Mindanao Times

West Africa’s nomads fight climate change to survive


THEY are one of the last great nomadic peoples of the planet, a community of some 35 million people scattered across 15 countries in West Africa, from the dusty Sahel down to the lush rainforest­s.

The Fulani are pastoral herders who migrate with their cattle, following the pendulum swing of the seasons.

But their age-old way of life is under threat.

Booming population­s have intensifie­d conflicts for land, religious extremism has shattered social bonds and climate change is driving them on an ever more desperate search for pasture.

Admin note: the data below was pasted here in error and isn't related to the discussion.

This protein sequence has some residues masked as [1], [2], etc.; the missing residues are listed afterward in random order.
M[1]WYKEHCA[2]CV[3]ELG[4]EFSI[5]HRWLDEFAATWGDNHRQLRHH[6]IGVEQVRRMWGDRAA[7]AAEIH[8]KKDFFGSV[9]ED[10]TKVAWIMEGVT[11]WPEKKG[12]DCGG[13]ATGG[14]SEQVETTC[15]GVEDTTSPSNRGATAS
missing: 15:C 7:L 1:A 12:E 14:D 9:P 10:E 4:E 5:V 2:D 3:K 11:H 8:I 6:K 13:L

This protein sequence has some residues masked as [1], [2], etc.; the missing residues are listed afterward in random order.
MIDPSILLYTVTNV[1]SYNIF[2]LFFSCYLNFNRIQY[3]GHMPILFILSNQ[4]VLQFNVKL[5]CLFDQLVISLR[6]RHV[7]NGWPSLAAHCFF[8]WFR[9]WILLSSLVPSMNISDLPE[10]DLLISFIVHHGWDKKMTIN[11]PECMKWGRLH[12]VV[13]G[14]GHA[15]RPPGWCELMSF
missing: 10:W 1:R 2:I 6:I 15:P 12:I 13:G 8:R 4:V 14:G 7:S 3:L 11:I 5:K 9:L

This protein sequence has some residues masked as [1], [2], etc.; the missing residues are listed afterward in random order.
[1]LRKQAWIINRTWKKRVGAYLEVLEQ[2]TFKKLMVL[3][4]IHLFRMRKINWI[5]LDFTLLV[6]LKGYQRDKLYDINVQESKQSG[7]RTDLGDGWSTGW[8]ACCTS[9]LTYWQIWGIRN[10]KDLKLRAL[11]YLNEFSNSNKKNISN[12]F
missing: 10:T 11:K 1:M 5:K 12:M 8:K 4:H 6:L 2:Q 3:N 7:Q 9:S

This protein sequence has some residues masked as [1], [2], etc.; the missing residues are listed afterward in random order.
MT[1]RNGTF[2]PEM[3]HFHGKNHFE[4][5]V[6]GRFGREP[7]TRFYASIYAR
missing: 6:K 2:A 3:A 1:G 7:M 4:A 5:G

While they are well used to the extreme conditions of this often inhospitab­le region, today they face threats from longer and more severe droughts

to greater rain and flooding.

Niger, a country in which more than 80 percent of population lives off agricultur­e, is at the forefront of the climate emergency.

The Fulanis there have seen their herds decimated by droughts and hunger in recent decades -- and this decline is gaining speed.

Every year an area of over 1,000 square kilometers (380 square miles) is lost to the spreading desert and soil erosion.

The sixth poorest nation in the world also has the highest birth rates with women on average bearing seven children.

This fuels a vicious spiral that has seen demographi­c pressures and the struggle for resources intensify competitio­n with farmers for land.

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